The NSW Government’s moratorium included a 60-day interim stop on landlords issuing eviction notices to tenants who meet the COVID-19 hardship criteria and a six-month restriction on evictions of people suffering hardship without attempting to negotiate first.2
The VIC Government also put in place a moratorium on evictions, as well as a suspension of rent increases and rent relief assistance for eligible tenants.3
In QLD, renters under financial stress due to COVID-19 cannot be evicted or listed in the tenancy arrears database.4 Fixed terms agreements are also being extended. The rules surrounding routine repairs and maintenance have been relaxed, with tenants having the right to refuse non-essential physical entry (particularly if there’s a vulnerable person in the household).
Among the measures implemented by the WA Government, included is a moratorium on evictions and a ban on rent increases.5 Renters are also exempt from break lease fees if they end their fixed-term tenancy before the date due to COVID-19 hardship.
Like the other states, the SA Government’s rental assistance policies include a moratorium on evictions and a suspension of rent increases.6
Evictions are also in suspension in Tasmania, as are rent increases.7 Tenants can also negotiate a rent reduction with their landlord and rent relief packages are available from the state’s government.
In the ACT, the government implemented a moratorium on the eviction of tenants who can’t pay rent due to COVID-19.8 Rent increases are also off the table, and there are restrictions on tenancy database listings and certain household inspections. Renters who’ve been impacted by COVID-19 also have the power to end their fixed-term agreements ahead of schedule.
Renters in the NT can apply to their landlords for an extended period in which to pay their rent, and landlords are not allowed to ask for money in advance.9 Renters can also apply to the Northern Territory Civil and Administrative Tribunal (NTCAT) for early termination of their lease.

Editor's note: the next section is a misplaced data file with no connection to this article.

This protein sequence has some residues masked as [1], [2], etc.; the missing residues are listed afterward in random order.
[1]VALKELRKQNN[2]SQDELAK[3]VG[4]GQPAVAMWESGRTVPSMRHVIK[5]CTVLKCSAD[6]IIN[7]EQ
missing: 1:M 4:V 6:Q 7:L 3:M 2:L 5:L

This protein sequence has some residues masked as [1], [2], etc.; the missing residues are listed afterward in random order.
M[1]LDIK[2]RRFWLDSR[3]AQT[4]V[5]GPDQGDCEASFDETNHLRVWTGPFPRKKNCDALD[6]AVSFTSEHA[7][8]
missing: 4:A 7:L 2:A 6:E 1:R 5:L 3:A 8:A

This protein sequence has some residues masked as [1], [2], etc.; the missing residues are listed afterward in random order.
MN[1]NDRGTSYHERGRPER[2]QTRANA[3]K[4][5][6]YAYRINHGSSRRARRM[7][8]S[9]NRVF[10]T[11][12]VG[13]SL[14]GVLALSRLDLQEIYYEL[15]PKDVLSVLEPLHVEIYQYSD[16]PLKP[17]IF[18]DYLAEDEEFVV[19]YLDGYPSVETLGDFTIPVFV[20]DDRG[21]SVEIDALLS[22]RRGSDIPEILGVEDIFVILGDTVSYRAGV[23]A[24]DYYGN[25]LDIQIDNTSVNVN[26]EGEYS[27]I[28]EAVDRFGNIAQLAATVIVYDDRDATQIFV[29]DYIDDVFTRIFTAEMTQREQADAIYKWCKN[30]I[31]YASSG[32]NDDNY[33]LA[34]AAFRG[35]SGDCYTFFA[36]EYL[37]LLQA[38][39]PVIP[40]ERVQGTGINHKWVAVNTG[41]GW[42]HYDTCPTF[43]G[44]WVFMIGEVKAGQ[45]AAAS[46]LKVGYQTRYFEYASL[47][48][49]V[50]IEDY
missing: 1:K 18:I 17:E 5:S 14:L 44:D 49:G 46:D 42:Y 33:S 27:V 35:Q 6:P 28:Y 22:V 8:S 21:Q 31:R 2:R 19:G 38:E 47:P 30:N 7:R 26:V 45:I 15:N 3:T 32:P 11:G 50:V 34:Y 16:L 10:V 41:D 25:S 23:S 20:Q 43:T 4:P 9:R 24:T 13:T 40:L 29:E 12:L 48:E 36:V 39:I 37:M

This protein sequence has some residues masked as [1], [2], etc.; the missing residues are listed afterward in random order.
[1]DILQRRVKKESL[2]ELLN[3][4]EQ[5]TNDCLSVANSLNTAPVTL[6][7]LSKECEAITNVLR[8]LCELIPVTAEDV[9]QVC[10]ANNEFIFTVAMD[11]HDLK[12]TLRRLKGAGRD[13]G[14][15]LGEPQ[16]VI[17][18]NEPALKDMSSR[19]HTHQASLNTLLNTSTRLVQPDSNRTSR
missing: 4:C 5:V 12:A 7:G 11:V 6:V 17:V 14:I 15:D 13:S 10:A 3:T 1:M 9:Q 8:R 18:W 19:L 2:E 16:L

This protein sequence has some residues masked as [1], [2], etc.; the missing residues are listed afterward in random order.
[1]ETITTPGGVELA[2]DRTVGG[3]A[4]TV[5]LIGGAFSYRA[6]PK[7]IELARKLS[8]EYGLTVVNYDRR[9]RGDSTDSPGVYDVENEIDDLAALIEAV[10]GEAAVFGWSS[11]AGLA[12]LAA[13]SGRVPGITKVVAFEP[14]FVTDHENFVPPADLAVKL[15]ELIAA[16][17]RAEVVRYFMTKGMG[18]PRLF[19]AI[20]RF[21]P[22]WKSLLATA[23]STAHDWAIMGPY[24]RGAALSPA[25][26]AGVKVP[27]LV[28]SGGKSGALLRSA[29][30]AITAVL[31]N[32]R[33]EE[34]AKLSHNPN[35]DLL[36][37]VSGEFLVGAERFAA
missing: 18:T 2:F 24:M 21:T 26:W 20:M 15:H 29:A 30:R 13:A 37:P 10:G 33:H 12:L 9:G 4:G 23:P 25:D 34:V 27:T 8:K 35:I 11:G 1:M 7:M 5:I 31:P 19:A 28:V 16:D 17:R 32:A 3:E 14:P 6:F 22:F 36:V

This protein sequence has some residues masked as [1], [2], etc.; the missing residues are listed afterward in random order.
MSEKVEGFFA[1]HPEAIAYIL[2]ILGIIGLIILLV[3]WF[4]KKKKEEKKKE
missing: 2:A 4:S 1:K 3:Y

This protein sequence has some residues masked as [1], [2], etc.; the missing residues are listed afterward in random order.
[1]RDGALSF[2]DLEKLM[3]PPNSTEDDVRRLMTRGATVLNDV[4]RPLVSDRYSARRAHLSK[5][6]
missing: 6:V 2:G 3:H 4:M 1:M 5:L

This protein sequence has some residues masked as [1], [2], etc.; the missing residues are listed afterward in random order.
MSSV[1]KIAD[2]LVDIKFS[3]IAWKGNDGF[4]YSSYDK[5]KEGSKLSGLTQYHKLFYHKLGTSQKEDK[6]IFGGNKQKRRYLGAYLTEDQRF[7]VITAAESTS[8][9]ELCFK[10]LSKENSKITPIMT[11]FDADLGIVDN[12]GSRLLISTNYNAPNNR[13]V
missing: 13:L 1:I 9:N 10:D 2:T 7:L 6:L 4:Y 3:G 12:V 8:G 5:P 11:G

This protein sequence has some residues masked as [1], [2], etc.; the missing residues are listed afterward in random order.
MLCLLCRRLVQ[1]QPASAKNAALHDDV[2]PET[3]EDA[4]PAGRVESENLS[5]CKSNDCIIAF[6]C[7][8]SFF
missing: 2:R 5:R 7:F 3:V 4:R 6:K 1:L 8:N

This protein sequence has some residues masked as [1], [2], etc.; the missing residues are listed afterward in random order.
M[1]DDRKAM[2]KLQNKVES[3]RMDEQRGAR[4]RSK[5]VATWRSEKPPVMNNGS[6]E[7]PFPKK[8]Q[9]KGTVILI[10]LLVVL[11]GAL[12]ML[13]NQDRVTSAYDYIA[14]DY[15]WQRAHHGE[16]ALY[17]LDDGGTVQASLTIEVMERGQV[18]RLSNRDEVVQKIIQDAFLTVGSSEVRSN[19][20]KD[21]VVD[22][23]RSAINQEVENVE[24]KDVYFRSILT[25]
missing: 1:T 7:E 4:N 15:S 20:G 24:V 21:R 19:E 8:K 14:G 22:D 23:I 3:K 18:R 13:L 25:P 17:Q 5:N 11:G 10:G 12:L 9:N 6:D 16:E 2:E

The Australian Securities and Investments Commission (ASIC) has already outlined their expectations for lenders dealing with people coming out of deferral periods, which include:10
- making reasonable efforts to contact customers as the end date draws near;
- liaising directly with customers who are unable to resume payments (e.g. through phone calls);
- putting in place flexible and tailored processes to assist customers who may need further financial help; and
- ensuring that they comply with ASIC regulations should customers be dissatisfied with their services.
If you’re coming to the end of your deferment and find you’re unable to resume your payments, your bank may offer you an additional four months of payment deferral.11 Contact your bank to discuss your options.
For those resuming their home loan payments soon, here are some tips to help you stay on top of your finances.
1. Make additional repayments
If you’re in the position to do so, making additional repayments on your home loan can go a long way to reducing the interest you’re charged.
Just bear in mind that not all loans will allow additional repayments, and some may have hidden fees or charges for these.
You can use our additional repayment calculator to see how much you could potentially save in the long run by adding a little extra to your repayments.
2. Change up your repayment schedule
If you’re currently making repayments each month, switching to a fortnightly schedule can make a real difference in the long run.
Since there are more fortnights in a year than months (i.e. 26 fortnights as opposed to 12 months), a fortnightly payment schedule will result in you making an extra month’s worth of repayments by the end of the 12 months.12 This can reduce the interest owing on your loan, and in turn, help you pay off the loan quicker. Also, interest is calculated daily; so, by regularly paying off your loan, the interest will be calculated more regularly on a smaller principle.